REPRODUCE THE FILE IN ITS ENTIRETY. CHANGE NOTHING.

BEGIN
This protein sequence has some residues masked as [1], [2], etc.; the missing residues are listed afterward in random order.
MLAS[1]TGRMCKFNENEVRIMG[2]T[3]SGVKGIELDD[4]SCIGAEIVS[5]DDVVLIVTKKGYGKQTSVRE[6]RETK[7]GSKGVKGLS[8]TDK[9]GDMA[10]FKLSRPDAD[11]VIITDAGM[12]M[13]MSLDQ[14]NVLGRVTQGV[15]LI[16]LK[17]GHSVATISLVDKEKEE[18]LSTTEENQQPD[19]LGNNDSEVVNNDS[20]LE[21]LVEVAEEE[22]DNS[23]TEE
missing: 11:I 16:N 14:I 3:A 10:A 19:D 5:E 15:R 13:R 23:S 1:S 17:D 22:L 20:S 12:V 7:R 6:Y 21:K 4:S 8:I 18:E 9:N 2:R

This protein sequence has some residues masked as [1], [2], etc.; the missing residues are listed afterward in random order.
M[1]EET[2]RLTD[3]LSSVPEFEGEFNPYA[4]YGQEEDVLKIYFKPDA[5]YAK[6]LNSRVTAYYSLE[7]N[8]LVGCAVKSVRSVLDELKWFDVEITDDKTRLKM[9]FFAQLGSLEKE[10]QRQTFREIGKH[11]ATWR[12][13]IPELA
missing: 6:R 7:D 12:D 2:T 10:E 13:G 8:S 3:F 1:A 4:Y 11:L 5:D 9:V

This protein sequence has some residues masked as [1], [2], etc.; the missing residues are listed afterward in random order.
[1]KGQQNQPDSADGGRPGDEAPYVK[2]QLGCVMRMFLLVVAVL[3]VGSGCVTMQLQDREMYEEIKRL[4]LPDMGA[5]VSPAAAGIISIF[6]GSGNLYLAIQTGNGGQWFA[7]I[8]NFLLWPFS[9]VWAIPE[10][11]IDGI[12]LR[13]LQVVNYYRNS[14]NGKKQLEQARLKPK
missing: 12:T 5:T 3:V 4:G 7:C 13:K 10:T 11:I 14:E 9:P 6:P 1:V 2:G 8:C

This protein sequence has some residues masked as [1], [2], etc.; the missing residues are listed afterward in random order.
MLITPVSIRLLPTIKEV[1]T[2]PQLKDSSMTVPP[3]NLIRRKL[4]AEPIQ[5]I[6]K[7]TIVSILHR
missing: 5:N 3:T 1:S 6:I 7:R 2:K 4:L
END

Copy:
This protein sequence has some residues masked as [1], [2], etc.; the missing residues are listed afterward in random order.
MLAS[1]TGRMCKFNENEVRIMG[2]T[3]SGVKGIELDD[4]SCIGAEIVS[5]DDVVLIVTKKGYGKQTSVRE[6]RETK[7]GSKGVKGLS[8]TDK[9]GDMA[10]FKLSRPDAD[11]VIITDAGM[12]M[13]MSLDQ[14]NVLGRVTQGV[15]LI[16]LK[17]GHSVATISLVDKEKEE[18]LSTTEENQQPD[19]LGNNDSEVVNNDS[20]LE[21]LVEVAEEE[22]DNS[23]TEE
missing: 11:I 16:N 14:I 3:A 10:A 19:D 5:E 15:R 13:R 23:S 1:S 17:D 22:L 20:S 12:V 7:R 6:Y 21:K 4:S 8:I 18:E 9:N 2:R

This protein sequence has some residues masked as [1], [2], etc.; the missing residues are listed afterward in random order.
M[1]EET[2]RLTD[3]LSSVPEFEGEFNPYA[4]YGQEEDVLKIYFKPDA[5]YAK[6]LNSRVTAYYSLE[7]N[8]LVGCAVKSVRSVLDELKWFDVEITDDKTRLKM[9]FFAQLGSLEKE[10]QRQTFREIGKH[11]ATWR[12][13]IPELA
missing: 6:R 7:D 12:D 2:T 10:E 13:G 8:S 3:F 1:A 4:Y 11:L 5:D 9:V

This protein sequence has some residues masked as [1], [2], etc.; the missing residues are listed afterward in random order.
[1]KGQQNQPDSADGGRPGDEAPYVK[2]QLGCVMRMFLLVVAVL[3]VGSGCVTMQLQDREMYEEIKRL[4]LPDMGA[5]VSPAAAGIISIF[6]GSGNLYLAIQTGNGGQWFA[7]I[8]NFLLWPFS[9]VWAIPE[10][11]IDGI[12]LR[13]LQVVNYYRNS[14]NGKKQLEQARLKPK
missing: 12:T 5:T 3:V 4:G 7:C 13:K 10:T 11:I 14:E 9:P 6:P 1:V 2:G 8:C

This protein sequence has some residues masked as [1], [2], etc.; the missing residues are listed afterward in random order.
MLITPVSIRLLPTIKEV[1]T[2]PQLKDSSMTVPP[3]NLIRRKL[4]AEPIQ[5]I[6]K[7]TIVSILHR
missing: 5:N 3:T 1:S 6:I 7:R 2:K 4:L